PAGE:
It is as if we are storytellers of where we have been and who we are yet to become. We live an on-going saga as we imprint ourselves on others and all we touch with memories and an eternal presence. We live in a theatre watching the story of our lives with others present as they tell their own stories as well. Thier take on events similar but much different than our own.
On the theatre’s big screen, we tell of successes and loss, trials, and tribulations, detailing both what we have seen and done as both good and bad reflecting bridges we have crossed both real and imagined.
Seated in the theatre next to you is your father and mother who have watched and tried to support you over the years. Next, a former teacher who has watched your life with some sense of pride, and disappointment who knows of your untapped abilities, and finally friends you have always known. All watching the story of your life, but seeing an entirely different movie with certain expectations, verses seeing how things turned out.
We ask ourselves; have we been grounded by gazing into the resonance known as quantum physics, beyond simply cause and effect, as we relearn the benefits of virtue? To look to sacred texts and oral traditions of native Indigenous cultures, of the shaman and storyteller who have kept universal truth alive and passed this divine attribute down to us.
Looking back, we can say that it was not just family or friends, but teachers who helped to meld or frame who we are to become through the sacredness of our thoughts and actions.
And as with any movie, have we been concerned with the salability to our audience and who may be watching in history? Are there flashbacks to past events, or can we even fast-forward to anticipated outcomes? Are we in turn watching ourselves as if ninety feet in the air? And most importantly, does the part we are here to play have any real significance in the lives of others? Are we a part of all the characters that ever played with an open-ended finish with words and music saying and saving our immortal soul.
These are not simply random thoughts, but a collective vision that permeates everything found in nature and the cosmos. Following up from my last entry, we can ask what our task is that helps to unify our purpose with divine order intact.
Do we have a sense of direction as the vehicle to further our ultimate sense of selfless ego and are we ready for the ride? And more importantly, what have we imparted as teachers along the way and what have we learned as well?
I see many changes occurring now in early March in my garden as Spring approaches. Annuals from last year that will not return, and perennials, some of which will return, and others that won‘t.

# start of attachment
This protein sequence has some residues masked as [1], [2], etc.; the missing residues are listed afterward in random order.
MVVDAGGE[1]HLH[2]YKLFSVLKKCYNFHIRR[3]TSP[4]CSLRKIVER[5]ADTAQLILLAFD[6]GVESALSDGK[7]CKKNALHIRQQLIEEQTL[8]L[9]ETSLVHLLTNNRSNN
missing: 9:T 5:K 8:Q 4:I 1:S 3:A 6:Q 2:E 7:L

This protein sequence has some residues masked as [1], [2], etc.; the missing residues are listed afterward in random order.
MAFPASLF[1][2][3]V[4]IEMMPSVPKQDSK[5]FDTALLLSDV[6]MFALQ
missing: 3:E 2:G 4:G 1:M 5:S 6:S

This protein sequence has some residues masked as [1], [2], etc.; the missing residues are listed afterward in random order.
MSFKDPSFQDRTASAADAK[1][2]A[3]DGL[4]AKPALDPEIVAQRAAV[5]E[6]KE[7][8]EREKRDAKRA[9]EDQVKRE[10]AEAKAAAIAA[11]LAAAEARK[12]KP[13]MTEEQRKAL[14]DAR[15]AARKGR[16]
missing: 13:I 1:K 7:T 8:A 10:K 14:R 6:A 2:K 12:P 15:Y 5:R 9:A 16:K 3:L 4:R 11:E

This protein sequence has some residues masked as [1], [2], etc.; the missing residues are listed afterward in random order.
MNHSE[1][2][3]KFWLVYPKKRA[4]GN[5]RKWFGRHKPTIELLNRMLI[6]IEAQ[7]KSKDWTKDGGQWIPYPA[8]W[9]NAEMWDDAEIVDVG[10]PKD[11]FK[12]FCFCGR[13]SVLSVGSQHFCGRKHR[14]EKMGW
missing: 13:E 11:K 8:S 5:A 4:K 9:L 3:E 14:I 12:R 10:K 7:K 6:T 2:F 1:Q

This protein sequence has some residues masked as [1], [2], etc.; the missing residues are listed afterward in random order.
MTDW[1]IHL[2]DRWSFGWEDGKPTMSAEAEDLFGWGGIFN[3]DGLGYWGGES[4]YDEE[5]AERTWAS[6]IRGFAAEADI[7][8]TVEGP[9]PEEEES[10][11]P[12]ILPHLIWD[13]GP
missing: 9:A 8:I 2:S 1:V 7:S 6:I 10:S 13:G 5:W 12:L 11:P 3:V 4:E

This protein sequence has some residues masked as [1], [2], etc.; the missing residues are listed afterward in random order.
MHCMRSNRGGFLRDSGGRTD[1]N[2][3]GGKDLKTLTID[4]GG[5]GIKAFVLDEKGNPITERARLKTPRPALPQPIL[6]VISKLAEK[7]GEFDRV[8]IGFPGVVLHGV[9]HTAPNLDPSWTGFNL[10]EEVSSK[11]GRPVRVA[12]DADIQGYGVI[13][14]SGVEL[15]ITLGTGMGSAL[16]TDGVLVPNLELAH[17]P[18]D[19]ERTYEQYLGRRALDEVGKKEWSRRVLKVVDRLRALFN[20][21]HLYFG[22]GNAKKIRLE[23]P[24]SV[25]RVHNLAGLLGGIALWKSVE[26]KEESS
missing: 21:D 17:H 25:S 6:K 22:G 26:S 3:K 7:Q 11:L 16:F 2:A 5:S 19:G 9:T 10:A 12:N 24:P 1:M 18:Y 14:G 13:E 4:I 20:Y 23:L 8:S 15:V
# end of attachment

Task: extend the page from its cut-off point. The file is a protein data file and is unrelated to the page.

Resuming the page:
Nature is always in the process of change, both reconstructing and deconstructing at the same time, which reminds us of both impermanence and resiliency.
In the past before retiring in my professional life I was a city planner focusing on neighborhood revitalization and master plans, and later teaching English in China, I always tried to focus on teaching what people could do for themselves that would sustain both minds and communities. Tearing down impediments to our understanding of sustainability, and how we are sustained as individuals and collectively.
I often think about the bodhisattva vow and Maitreya Buddha [the future incarnation of the Buddha on Earth]. Maitreya Buddha can be seen as the ground of our reconstruction, and represents a just society at the individual, communal, institutional, and global level.
What we are to base our own decisions on? Except to vibrations employing the four qualities of a just society embodied as lovingkindness, compassion, joy, and equanimity.
We should remember that every human personality has shortcomings. If we are engaged in observing the imperfections of others, we deprive ourselves of the opportunities of learning from them. I find meditating on this principle helps to see them in a different light and asking what theatre we are in, and what movies we are watching. That we all have a spark of goodness, of what is called Buddhahood, or bodhicitta. That when we concentrate on the faults of others, we deprive ourselves of the light emitting from them.
And by equanimity, I do not mean accepting anything. For myself, equanimity means divine order and profound stability. Equanimity comes from an open heart, open mind, and a clear direction of energy toward enhancing the direct trajectory of history from which we came and to which we will return.